The carpenter ant can be found in decaying, moist, or hollow wood, mostly in forest environments. However, they can also infest your home. They build extensive underground tunnels and create galleries in the wood in homes that allows for easier traveling. Many times their tunnels lead to food sources, such as harvested aphid colonies; which are used for the aphid’s ability to create honeydew. They can be rather destructive to homes, but not as bad as termites. Most carpenter ants are not evaluated by the IUCN.
First the Stats…
Scientific name: Camponotus
Length: Up to .98 inch
Lifespan: Up to 12 weeks for workers | Up to 15 years for queens
Now on to the Facts!
1.) These ants are classified as both predators and scavengers.
2.) When foraging for food, they will extract the fluids of dead or dying insects and take the fluids back to their nest. Sometimes, they will also remove the insect’s head and take that back to their nest to extract the tissue from the head. Mmmm, brains.
3.) Like other ants, they use biochemical pheromones to mark the shortest path that can be taken from the nest to the food source. The other ants then follow this trail and collect said food.
4.) The workers will feed the queen and the larvae by eating the food they have located, and regurgitating (trophallaxis) the food in the nest.
5.) Despite popular opinion, carpenter ants don’t actually eat wood, as they are unable to digest cellulose.
But wait, there’s more on the carpenter ant!
6.) Some species of carpenter ant are able to obtain nitrogen by feeding on urine or urine-stained dirt or sand. This aids in increasing the nitrogen in the otherwise nitrogen-limited tunnels.
7.) Carpenter ants construct their nests to house eggs in environments with typically high levels of humidity due to their sensitivity to and need for a higher environmental humidity. However, there are some species of carpenter ants that prefer a drier environment.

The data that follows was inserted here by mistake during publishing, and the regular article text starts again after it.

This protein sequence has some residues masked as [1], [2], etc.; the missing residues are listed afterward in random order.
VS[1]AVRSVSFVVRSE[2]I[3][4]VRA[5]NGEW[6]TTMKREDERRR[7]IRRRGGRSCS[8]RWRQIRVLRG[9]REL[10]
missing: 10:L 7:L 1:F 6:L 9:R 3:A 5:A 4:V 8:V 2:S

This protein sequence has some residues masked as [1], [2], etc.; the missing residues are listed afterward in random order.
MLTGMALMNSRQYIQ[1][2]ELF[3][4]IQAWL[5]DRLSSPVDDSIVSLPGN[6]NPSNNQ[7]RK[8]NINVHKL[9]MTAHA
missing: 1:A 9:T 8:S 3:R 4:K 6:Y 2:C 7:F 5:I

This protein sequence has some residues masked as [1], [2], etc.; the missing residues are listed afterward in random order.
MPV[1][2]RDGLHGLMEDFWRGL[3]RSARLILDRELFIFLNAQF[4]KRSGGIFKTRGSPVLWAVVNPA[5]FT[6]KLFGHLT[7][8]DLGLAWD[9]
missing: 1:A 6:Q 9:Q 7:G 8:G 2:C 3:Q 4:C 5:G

Did you know…?
There are 9 known species of Asiatic carpenter ants that have the ability to explode. These ants have mandibular glands that run the entire length of their body. In an act known as autothysis, the threatened ant will suicidally rupture their glands and spray a toxic substance from their head onto the attacker.
8.) When the weather becomes warm and humid, the winged males and females engage in what is called nuptial flight. This is where they will leave their primary nest in order to find a mate and begin the reproduction process.
9.) Seeing as the ants regurgitate food for the larvae and queen, these critters also benefit from social immunity. This is where the regurgitate contains antimicrobial activity that is spread to the rest of the colony and strengthens their overall immunity to various pathogens.
10.) Carpenter ants are termed as oligogynous because they have several fertile queens in the nest that don’t tolerate each other and as a result need to spread to different areas of the nest.
But wait, there’s still more on the carpenter ant!
11.) Even though these ants are social, the queens tend to be aggressive towards each other, if another queen presents herself in a previously marked territory.
Did you know…?
In Australia, the Honeypot ant is regularly eaten raw by Indigenous Australians. They will partially dig up their nest to expose the ants and only eat a few, to preserve the colony for future dining.
12.) The black carpenter ant is the most commonly seen of these ants around human habitations.
13.) These ants are considered a pest species due to the damage they cause to homes and other wooden structures.
14.) The Northern Paiute people of California ate the tickling, acid gasters of the big, jet-black carpenter ants.
15.) Predators of these ants are many and include, in part, birds, other insects, spiders, some mammals, and humans.
But wait, there’s still a little more on the carpenter ant!
16.) Queens mate with as many males as possible during her nuptial flight. Then she stores their sperm and produces thousands of eggs during her lifetime.
17.) Carpenter ants can lift more than 7 times their own weight.
Now a Short Carpenter Ant Video!
Now a Short Exploding Ant Video
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